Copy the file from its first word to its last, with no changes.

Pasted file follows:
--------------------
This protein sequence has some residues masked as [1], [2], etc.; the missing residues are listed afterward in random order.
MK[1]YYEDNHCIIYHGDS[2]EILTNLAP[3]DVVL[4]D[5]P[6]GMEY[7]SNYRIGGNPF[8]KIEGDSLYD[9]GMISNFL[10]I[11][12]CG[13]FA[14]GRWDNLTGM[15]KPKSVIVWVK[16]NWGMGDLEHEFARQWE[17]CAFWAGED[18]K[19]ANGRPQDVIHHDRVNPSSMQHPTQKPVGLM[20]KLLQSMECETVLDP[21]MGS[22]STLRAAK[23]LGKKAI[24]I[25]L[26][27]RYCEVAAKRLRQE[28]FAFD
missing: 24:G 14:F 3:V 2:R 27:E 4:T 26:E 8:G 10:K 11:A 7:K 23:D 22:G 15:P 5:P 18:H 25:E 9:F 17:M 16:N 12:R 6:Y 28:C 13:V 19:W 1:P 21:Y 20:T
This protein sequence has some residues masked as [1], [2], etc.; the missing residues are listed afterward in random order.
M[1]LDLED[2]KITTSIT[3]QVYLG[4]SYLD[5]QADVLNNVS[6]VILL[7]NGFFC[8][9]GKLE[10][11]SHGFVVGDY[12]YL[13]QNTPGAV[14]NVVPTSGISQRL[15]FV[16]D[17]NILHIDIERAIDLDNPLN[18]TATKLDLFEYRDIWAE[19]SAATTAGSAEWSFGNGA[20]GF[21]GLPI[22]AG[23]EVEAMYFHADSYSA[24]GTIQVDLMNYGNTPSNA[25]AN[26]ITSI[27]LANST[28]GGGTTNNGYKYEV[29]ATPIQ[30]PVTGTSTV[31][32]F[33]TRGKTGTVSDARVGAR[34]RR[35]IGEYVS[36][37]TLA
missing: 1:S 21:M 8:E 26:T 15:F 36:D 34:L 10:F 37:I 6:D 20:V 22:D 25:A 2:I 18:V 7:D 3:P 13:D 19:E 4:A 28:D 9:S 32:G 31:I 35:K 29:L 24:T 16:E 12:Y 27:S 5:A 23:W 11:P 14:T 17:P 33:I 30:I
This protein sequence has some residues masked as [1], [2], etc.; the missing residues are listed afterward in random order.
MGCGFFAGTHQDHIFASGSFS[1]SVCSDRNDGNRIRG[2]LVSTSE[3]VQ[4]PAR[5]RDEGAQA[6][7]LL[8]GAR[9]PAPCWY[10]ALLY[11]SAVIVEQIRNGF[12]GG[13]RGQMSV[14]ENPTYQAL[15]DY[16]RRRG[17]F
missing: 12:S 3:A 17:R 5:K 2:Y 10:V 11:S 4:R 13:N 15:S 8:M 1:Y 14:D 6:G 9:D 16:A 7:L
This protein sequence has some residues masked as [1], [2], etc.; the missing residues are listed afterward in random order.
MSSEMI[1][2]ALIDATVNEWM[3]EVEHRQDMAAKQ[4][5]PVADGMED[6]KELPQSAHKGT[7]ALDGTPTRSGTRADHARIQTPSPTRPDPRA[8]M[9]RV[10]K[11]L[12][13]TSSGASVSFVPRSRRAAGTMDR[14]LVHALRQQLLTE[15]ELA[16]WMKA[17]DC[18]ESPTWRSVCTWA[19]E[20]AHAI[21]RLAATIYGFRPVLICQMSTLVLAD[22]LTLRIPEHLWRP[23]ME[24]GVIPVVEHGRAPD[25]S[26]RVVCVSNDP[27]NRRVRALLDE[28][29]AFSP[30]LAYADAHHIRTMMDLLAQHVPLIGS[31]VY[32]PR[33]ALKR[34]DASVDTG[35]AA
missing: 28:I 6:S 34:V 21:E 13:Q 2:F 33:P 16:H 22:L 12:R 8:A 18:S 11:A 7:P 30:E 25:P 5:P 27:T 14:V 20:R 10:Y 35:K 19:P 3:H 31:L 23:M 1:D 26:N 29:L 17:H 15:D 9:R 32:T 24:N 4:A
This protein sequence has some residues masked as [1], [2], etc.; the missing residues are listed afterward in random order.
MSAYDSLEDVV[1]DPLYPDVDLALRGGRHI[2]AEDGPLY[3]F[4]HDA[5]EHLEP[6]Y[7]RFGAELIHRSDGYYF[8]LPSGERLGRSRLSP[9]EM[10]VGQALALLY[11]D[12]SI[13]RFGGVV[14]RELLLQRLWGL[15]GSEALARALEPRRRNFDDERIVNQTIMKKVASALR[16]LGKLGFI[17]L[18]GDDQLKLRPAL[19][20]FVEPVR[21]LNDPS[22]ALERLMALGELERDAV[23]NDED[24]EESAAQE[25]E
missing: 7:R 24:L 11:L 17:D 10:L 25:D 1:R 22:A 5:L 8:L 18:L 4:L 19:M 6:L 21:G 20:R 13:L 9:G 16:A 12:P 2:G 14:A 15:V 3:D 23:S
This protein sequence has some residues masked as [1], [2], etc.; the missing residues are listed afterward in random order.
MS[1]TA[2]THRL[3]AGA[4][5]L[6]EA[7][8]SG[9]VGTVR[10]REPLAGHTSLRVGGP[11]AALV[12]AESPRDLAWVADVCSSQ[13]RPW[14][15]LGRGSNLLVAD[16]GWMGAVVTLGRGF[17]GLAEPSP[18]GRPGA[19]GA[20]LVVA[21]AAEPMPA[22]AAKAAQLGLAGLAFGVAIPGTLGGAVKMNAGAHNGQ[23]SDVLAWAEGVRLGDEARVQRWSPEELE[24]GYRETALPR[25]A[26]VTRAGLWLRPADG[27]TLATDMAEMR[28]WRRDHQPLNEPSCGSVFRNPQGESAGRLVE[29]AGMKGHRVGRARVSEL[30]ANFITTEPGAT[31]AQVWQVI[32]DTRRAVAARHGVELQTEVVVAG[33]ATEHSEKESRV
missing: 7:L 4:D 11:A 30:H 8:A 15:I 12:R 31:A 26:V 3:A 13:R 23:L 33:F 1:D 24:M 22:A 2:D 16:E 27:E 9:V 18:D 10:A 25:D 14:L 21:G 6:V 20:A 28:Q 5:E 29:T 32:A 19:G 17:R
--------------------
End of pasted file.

This protein sequence has some residues masked as [1], [2], etc.; the missing residues are listed afterward in random order.
MK[1]YYEDNHCIIYHGDS[2]EILTNLAP[3]DVVL[4]D[5]P[6]GMEY[7]SNYRIGGNPF[8]KIEGDSLYD[9]GMISNFL[10]I[11][12]CG[13]FA[14]GRWDNLTGM[15]KPKSVIVWVK[16]NWGMGDLEHEFARQWE[17]CAFWAGED[18]K[19]ANGRPQDVIHHDRVNPSSMQHPTQKPVGLM[20]KLLQSMECETVLDP[21]MGS[22]STLRAAK[23]LGKKAI[24]I[25]L[26][27]RYCEVAAKRLRQE[28]FAFD
missing: 24:G 14:F 3:V 2:R 27:E 4:T 26:E 8:G 10:K 11:A 7:K 23:D 22:G 15:P 5:P 18:H 25:E 9:F 17:M 16:N 12:R 6:Y 28:C 13:V 19:W 1:P 21:Y 20:T
This protein sequence has some residues masked as [1], [2], etc.; the missing residues are listed afterward in random order.
M[1]LDLED[2]KITTSIT[3]QVYLG[4]SYLD[5]QADVLNNVS[6]VILL[7]NGFFC[8][9]GKLE[10][11]SHGFVVGDY[12]YL[13]QNTPGAV[14]NVVPTSGISQRL[15]FV[16]D[17]NILHIDIERAIDLDNPLN[18]TATKLDLFEYRDIWAE[19]SAATTAGSAEWSFGNGA[20]GF[21]GLPI[22]AG[23]EVEAMYFHADSYSA[24]GTIQVDLMNYGNTPSNA[25]AN[26]ITSI[27]LANST[28]GGGTTNNGYKYEV[29]ATPIQ[30]PVTGTSTV[31][32]F[33]TRGKTGTVSDARVGAR[34]RR[35]IGEYVS[36][37]TLA
missing: 1:S 21:M 8:E 26:T 15:F 36:D 34:L 10:F 37:I 6:D 20:V 22:D 25:A 2:I 18:V 7:D 3:P 13:D 19:E 4:A 28:D 9:S 32:G 31:I 35:K 29:L 24:T 16:E 12:Y 27:S 5:A 23:W 11:P 14:T 17:P 33:I 30:I
This protein sequence has some residues masked as [1], [2], etc.; the missing residues are listed afterward in random order.
MGCGFFAGTHQDHIFASGSFS[1]SVCSDRNDGNRIRG[2]LVSTSE[3]VQ[4]PAR[5]RDEGAQA[6][7]LL[8]GAR[9]PAPCWY[10]ALLY[11]SAVIVEQIRNGF[12]GG[13]RGQMSV[14]ENPTYQAL[15]DY[16]RRRG[17]F
missing: 12:S 3:A 17:R 5:K 2:Y 10:V 11:S 4:R 13:N 15:S 8:M 1:Y 14:D 6:G 9:D 16:A 7:L
This protein sequence has some residues masked as [1], [2], etc.; the missing residues are listed afterward in random order.
MSSEMI[1][2]ALIDATVNEWM[3]EVEHRQDMAAKQ[4][5]PVADGMED[6]KELPQSAHKGT[7]ALDGTPTRSGTRADHARIQTPSPTRPDPRA[8]M[9]RV[10]K[11]L[12][13]TSSGASVSFVPRSRRAAGTMDR[14]LVHALRQQLLTE[15]ELA[16]WMKA[17]DC[18]ESPTWRSVCTWA[19]E[20]AHAI[21]RLAATIYGFRPVLICQMSTLVLAD[22]LTLRIPEHLWRP[23]ME[24]GVIPVVEHGRAPD[25]S[26]RVVCVSNDP[27]NRRVRALLDE[28][29]AFSP[30]LAYADAHHIRTMMDLLAQHVPLIGS[31]VY[32]PR[33]ALKR[34]DASVDTG[35]AA
missing: 28:I 6:S 34:V 21:E 13:Q 2:F 33:P 16:H 22:L 12:R 8:A 18:S 11:A 7:P 30:E 25:P 5:P 27:T 14:V 20:R 10:Y 35:K 19:P 3:H 31:L 23:M 1:D 26:N 29:L 17:H 15:D 9:R 32:T 24:N 4:A
This protein sequence has some residues masked as [1], [2], etc.; the missing residues are listed afterward in random order.
MSAYDSLEDVV[1]DPLYPDVDLALRGGRHI[2]AEDGPLY[3]F[4]HDA[5]EHLEP[6]Y[7]RFGAELIHRSDGYYF[8]LPSGERLGRSRLSP[9]EM[10]VGQALALLY[11]D[12]SI[13]RFGGVV[14]RELLLQRLWGL[15]GSEALARALEPRRRNFDDERIVNQTIMKKVASALR[16]LGKLGFI[17]L[18]GDDQLKLRPAL[19][20]FVEPVR[21]LNDPS[22]ALERLMALGELERDAV[23]NDED[24]EESAAQE[25]E
missing: 7:R 24:L 11:L 17:D 10:L 25:D 1:R 22:A 5:L 8:L 18:L 4:L 19:M 6:L 21:G 20:R 13:L 9:G 16:A 12:P 2:G 14:A 15:V 3:D 23:S
This protein sequence has some residues masked as [1], [2], etc.; the missing residues are listed afterward in random order.
MS[1]TA[2]THRL[3]AGA[4][5]L[6]EA[7][8]SG[9]VGTVR[10]REPLAGHTSLRVGGP[11]AALV[12]AESPRDLAWVADVCSSQ[13]RPW[14][15]LGRGSNLLVAD[16]GWMGAVVTLGRGF[17]GLAEPSP[18]GRPGA[19]GA[20]LVVA[21]AAEPMPA[22]AAKAAQLGLAGLAFGVAIPGTLGGAVKMNAGAHNGQ[23]SDVLAWAEGVRLGDEARVQRWSPEELE[24]GYRETALPR[25]A[26]VTRAGLWLRPADG[27]TLATDMAEMR[28]WRRDHQPLNEPSCGSVFRNPQGESAGRLVE[29]AGMKGHRVGRARVSEL[30]ANFITTEPGAT[31]AQVWQVI[32]DTRRAVAARHGVELQTEVVVAG[33]ATEHSEKESRV
missing: 7:L 4:D 11:A 30:H 8:A 15:I 12:R 31:A 26:V 3:A 13:R 23:L 33:F 1:D 24:M 22:A 2:D 16:E 27:E 9:V 18:D 10:A 25:D 14:L 21:G 6:V 20:A 28:Q 5:E 29:T 32:A 19:G 17:R